11. Temporal integration of loudness as a function of level

    DEFF Research Database (Denmark)

    Florentine, Mary; Buus, Søren; Poulsen, Torben

    1996-01-01

    Absolute thresholds were measured for 5-, 30-, and 200-ms stimuli using an adaptive, forced choice procedure. Temporal integration of loudness for these durations was also measured for a 1-kHz tone and for broadband noises over a range of 5-80 dB SL (noise) and 5-90 dB SL (tones). Results show...... that temporal integration (defined as the level difference between equally loud 5- and 200-ms stimuli) varies non-monotonically with level. The temporal integration is about 10-12 dB near threshold, increases to 18-19 dB when the 5-ms signal is about 56 dB SPL (tone) and 76 dB SPL (noise), decreases again...... that the growth of loudness may, at least in part, be consistent with the nonlinear input/output function of the basilar membrane....

  12. Seeking a Higher Level of Arts Integration across the Curriculum

    Science.gov (United States)

    Sotiropoulou-Zormpala, Marina

    2016-01-01

    To seek a higher level of arts integration across the education curriculum, I investigated designs of teaching through arts activities that would motivate educators to adopt the spirit of "aesthetic teaching." Two different designs were tested, with the second as a continuation of the first. Each ascribes a different educational role to…

  13. ICT Integration Level of Mathematics Tutors of Colleges of Education ...

    African Journals Online (AJOL)

    ICT Integration Level of Mathematics Tutors of Colleges of Education in Ghana. ... International Journal of Pedagogy, Policy and ICT in Education ... The study used a developmental research design which is a disciplined inquiry conducted in the context of the development of a product or programme for the purpose of ...

  14. Integrating working level monitor EML Type TF-11

    International Nuclear Information System (INIS)

    Latner, N.; Watnick, S.; Graveson, R.T.

    1981-01-01

    A time-integrating working level radiation monitor is described. The purpose of the instrument is the evaluation of the alpha emission from radon and its daughter products. It has been designed to be virtually silent in operation, making it suitable for residential studies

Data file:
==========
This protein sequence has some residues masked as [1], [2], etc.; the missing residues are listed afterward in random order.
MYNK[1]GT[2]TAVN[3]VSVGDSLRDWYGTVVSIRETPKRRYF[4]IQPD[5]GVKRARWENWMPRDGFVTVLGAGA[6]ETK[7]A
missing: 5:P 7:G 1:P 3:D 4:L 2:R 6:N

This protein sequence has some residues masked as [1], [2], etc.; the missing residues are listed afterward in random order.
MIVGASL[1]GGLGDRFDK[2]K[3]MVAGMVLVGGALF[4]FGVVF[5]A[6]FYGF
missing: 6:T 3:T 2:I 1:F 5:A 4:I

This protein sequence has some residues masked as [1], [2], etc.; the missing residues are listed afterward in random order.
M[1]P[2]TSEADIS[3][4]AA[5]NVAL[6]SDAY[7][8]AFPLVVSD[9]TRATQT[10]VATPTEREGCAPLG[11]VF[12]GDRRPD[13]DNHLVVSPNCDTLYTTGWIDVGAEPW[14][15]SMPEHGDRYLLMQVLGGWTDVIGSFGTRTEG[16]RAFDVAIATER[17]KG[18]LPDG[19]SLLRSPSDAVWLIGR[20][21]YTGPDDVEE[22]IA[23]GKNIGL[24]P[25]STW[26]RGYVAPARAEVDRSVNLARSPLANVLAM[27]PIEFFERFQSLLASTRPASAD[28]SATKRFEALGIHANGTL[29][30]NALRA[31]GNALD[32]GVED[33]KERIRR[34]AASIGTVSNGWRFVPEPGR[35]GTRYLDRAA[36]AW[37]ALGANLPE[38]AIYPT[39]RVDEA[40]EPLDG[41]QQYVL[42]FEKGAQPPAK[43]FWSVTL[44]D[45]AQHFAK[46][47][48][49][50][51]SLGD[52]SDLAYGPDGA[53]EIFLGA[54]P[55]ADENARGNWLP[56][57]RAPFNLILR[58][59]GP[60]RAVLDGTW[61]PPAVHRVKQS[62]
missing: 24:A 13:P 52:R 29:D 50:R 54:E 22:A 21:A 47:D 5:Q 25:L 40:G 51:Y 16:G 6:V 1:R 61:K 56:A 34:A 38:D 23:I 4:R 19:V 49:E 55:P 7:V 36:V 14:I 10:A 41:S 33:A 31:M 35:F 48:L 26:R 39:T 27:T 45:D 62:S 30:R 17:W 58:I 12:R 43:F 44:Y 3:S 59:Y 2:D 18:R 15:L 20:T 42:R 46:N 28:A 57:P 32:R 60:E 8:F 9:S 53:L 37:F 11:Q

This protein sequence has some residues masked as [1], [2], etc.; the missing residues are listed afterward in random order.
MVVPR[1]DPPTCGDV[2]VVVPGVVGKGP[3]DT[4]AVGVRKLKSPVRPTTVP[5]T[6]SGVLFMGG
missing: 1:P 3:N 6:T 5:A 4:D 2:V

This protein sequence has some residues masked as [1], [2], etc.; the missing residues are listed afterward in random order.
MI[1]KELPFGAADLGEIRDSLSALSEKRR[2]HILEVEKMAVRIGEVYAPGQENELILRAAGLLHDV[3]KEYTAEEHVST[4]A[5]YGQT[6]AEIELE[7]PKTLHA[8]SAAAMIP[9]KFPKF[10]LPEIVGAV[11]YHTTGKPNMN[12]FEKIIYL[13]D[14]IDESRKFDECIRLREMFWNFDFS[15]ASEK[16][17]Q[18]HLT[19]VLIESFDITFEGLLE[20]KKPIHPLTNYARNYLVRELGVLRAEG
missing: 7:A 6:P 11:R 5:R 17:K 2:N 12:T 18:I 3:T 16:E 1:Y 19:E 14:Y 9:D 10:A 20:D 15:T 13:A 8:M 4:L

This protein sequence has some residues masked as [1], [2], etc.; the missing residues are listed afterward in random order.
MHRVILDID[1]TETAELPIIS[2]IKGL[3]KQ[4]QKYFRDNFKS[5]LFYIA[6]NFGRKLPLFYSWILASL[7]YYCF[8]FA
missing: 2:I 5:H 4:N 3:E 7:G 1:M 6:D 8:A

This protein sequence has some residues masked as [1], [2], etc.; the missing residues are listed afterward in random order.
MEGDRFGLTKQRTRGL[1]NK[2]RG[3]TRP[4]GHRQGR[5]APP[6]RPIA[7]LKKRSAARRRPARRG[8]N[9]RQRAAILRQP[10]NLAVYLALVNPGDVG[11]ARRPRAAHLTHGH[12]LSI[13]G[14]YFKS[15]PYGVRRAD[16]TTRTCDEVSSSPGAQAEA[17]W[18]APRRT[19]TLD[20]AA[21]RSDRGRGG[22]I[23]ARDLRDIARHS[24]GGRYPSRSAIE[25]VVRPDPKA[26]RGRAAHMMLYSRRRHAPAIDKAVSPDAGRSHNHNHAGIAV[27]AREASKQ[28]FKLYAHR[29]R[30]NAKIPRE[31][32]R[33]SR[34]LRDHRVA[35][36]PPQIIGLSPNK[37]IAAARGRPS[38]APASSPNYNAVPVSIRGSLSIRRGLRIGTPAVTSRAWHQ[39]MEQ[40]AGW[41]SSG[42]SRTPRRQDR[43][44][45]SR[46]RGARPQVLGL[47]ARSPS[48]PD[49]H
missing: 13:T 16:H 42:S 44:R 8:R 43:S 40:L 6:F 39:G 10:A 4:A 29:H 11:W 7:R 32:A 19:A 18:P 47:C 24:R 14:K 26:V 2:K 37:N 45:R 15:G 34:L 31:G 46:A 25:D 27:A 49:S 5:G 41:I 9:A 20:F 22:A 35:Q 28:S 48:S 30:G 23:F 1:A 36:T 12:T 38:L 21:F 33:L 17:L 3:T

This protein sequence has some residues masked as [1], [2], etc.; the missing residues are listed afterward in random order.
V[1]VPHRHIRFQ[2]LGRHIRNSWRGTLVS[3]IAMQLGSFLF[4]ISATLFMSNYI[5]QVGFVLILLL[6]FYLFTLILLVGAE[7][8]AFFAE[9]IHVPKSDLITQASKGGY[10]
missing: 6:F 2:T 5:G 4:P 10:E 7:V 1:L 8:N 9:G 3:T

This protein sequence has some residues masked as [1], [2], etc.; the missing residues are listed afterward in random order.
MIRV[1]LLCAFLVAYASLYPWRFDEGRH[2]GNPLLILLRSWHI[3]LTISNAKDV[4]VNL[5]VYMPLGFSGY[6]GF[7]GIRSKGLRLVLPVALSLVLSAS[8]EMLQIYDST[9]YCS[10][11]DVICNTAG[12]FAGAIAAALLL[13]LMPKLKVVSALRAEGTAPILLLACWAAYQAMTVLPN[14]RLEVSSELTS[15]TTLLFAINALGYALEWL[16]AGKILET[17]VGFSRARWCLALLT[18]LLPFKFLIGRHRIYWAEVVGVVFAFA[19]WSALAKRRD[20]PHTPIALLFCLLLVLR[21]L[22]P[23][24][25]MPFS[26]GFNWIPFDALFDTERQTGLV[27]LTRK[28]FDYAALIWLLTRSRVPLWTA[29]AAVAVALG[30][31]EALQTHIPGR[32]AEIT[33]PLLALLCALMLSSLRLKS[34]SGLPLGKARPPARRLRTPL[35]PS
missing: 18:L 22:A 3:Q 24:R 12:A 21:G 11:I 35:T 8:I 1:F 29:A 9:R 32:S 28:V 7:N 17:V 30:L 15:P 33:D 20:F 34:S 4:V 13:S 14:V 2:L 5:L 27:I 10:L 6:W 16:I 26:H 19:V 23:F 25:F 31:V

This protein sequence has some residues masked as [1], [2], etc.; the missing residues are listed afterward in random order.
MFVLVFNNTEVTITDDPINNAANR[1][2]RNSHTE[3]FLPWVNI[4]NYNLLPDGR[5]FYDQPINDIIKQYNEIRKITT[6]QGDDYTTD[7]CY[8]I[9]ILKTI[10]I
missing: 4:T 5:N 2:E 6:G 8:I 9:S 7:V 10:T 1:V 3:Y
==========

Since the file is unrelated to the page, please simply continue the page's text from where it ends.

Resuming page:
15. Vertical Integration at Junior and Intermediate Levels. School Research Newsletter.

    Science.gov (United States)

    Marklund, Inger, Ed.; Hanse, Mona-Britt, Ed.

    1984-01-01

    In recent years, there has been a rapid growth of interest in Sweden in vertically integrated classes in compulsory schools, especially at junior high school and intermediate grade levels. This development is supported in various ways by the curriculum, partly because it puts more emphasis than previous curricula on the occurrence of teaching…

  16. Metabolic response to low-level toxicant exposure in a novel renal tubule epithelial cell system

    NARCIS (Netherlands)

    Ellis, James Keith; Athersuch, Toby James; Cavill, Rachel; Radford, Robert; Slattery, Craig; Jennings, Paul; McMorrow, Tara; Ryan, Michael P; Ebbels, Timothy Mark David; Keun, Hector Charles

    Toxicity testing is vital to protect human health from exposure to toxic chemicals in the environment. Furthermore, combining novel cellular models with molecular profiling technologies, such as metabolomics can add new insight into the molecular basis of toxicity and provide a rich source of

  17. Comparing probabilistic and descriptive analyses of time–dose–toxicity relationship for determining no-observed-adverse-effect level in drug development

    International Nuclear Information System (INIS)

    Glatard, Anaïs; Berges, Aliénor; Sahota, Tarjinder; Ambery, Claire; Osborne, Jan; Smith, Randall; Hénin, Emilie; Chen, Chao

    2015-01-01